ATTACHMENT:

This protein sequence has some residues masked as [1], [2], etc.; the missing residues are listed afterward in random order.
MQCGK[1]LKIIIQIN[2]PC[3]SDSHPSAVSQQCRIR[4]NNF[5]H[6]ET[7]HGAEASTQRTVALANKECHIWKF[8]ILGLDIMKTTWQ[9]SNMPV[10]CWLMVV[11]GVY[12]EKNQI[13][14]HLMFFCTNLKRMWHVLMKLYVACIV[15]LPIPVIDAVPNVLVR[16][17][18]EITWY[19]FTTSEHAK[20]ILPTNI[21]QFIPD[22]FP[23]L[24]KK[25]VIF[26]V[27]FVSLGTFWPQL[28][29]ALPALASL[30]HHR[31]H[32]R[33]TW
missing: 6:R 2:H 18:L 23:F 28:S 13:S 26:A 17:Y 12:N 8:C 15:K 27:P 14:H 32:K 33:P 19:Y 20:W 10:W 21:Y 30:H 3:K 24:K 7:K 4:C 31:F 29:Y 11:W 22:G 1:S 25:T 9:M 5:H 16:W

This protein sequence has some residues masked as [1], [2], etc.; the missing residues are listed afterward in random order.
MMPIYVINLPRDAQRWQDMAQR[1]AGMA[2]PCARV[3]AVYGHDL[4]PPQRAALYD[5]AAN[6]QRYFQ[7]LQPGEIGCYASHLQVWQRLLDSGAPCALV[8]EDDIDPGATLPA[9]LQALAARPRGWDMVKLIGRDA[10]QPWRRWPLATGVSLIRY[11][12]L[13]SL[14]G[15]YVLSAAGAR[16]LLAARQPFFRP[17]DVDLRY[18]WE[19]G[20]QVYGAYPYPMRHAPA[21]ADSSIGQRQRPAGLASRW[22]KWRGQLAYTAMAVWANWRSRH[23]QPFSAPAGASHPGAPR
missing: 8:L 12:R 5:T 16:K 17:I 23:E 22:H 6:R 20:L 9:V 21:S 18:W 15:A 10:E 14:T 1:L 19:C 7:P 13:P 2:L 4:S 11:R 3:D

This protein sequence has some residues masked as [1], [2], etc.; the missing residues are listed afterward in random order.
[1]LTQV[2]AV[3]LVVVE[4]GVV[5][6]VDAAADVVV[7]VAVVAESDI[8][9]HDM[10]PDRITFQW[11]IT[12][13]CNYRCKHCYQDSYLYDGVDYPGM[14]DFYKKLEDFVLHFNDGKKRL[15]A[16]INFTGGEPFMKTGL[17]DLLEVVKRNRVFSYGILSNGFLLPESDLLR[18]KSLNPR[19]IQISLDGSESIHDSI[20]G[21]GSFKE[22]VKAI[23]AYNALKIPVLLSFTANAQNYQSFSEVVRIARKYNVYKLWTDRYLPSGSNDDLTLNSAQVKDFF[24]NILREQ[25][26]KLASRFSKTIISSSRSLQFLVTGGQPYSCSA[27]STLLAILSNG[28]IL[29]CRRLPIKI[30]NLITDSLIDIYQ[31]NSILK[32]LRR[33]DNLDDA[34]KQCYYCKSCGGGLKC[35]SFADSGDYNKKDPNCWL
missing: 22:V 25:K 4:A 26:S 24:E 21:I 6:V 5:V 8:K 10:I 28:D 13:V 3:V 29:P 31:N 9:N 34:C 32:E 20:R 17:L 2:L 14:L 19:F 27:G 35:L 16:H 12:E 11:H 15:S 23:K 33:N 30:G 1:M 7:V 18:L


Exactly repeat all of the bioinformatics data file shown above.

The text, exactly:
This protein sequence has some residues masked as [1], [2], etc.; the missing residues are listed afterward in random order.
MQCGK[1]LKIIIQIN[2]PC[3]SDSHPSAVSQQCRIR[4]NNF[5]H[6]ET[7]HGAEASTQRTVALANKECHIWKF[8]ILGLDIMKTTWQ[9]SNMPV[10]CWLMVV[11]GVY[12]EKNQI[13][14]HLMFFCTNLKRMWHVLMKLYVACIV[15]LPIPVIDAVPNVLVR[16][17][18]EITWY[19]FTTSEHAK[20]ILPTNI[21]QFIPD[22]FP[23]L[24]KK[25]VIF[26]V[27]FVSLGTFWPQL[28][29]ALPALASL[30]HHR[31]H[32]R[33]TW
missing: 6:R 2:H 18:L 23:F 28:S 13:S 26:A 17:Y 12:N 8:C 15:K 27:P 14:H 32:K 33:P 19:Y 20:W 10:W 21:Y 30:H 3:K 24:K 7:K 4:C 31:F 29:Y 11:W 22:G 1:S 25:T 9:M 5:H 16:W

This protein sequence has some residues masked as [1], [2], etc.; the missing residues are listed afterward in random order.
MMPIYVINLPRDAQRWQDMAQR[1]AGMA[2]PCARV[3]AVYGHDL[4]PPQRAALYD[5]AAN[6]QRYFQ[7]LQPGEIGCYASHLQVWQRLLDSGAPCALV[8]EDDIDPGATLPA[9]LQALAARPRGWDMVKLIGRDA[10]QPWRRWPLATGVSLIRY[11][12]L[13]SL[14]G[15]YVLSAAGAR[16]LLAARQPFFRP[17]DVDLRY[18]WE[19]G[20]QVYGAYPYPMRHAPA[21]ADSSIGQRQRPAGLASRW[22]KWRGQLAYTAMAVWANWRSRH[23]QPFSAPAGASHPGAPR
missing: 8:L 12:R 5:T 16:K 17:I 23:E 22:H 6:R 20:L 9:V 21:S 18:W 15:A 10:E 14:T 1:L 19:C 7:P 13:P 2:L 4:S 11:R 3:D

This protein sequence has some residues masked as [1], [2], etc.; the missing residues are listed afterward in random order.
[1]LTQV[2]AV[3]LVVVE[4]GVV[5][6]VDAAADVVV[7]VAVVAESDI[8][9]HDM[10]PDRITFQW[11]IT[12][13]CNYRCKHCYQDSYLYDGVDYPGM[14]DFYKKLEDFVLHFNDGKKRL[15]A[16]INFTGGEPFMKTGL[17]DLLEVVKRNRVFSYGILSNGFLLPESDLLR[18]KSLNPR[19]IQISLDGSESIHDSI[20]G[21]GSFKE[22]VKAI[23]AYNALKIPVLLSFTANAQNYQSFSEVVRIARKYNVYKLWTDRYLPSGSNDDLTLNSAQVKDFF[24]NILREQ[25][26]KLASRFSKTIISSSRSLQFLVTGGQPYSCSA[27]STLLAILSNG[28]IL[29]CRRLPIKI[30]NLITDSLIDIYQ[31]NSILK[32]LRR[33]DNLDDA[34]KQCYYCKSCGGGLKC[35]SFADSGDYNKKDPNCWL
missing: 22:V 25:K 4:A 26:S 24:E 21:I 6:V 5:V 8:K 10:I 28:D 13:V 3:V 29:P 31:N 9:N 34:C 32:E 20:R 17:L 2:L 14:L 19:F 27:G 35:L 16:H 12:E 11:H 15:S 23:K 33:N 30:G 1:M 7:V 18:L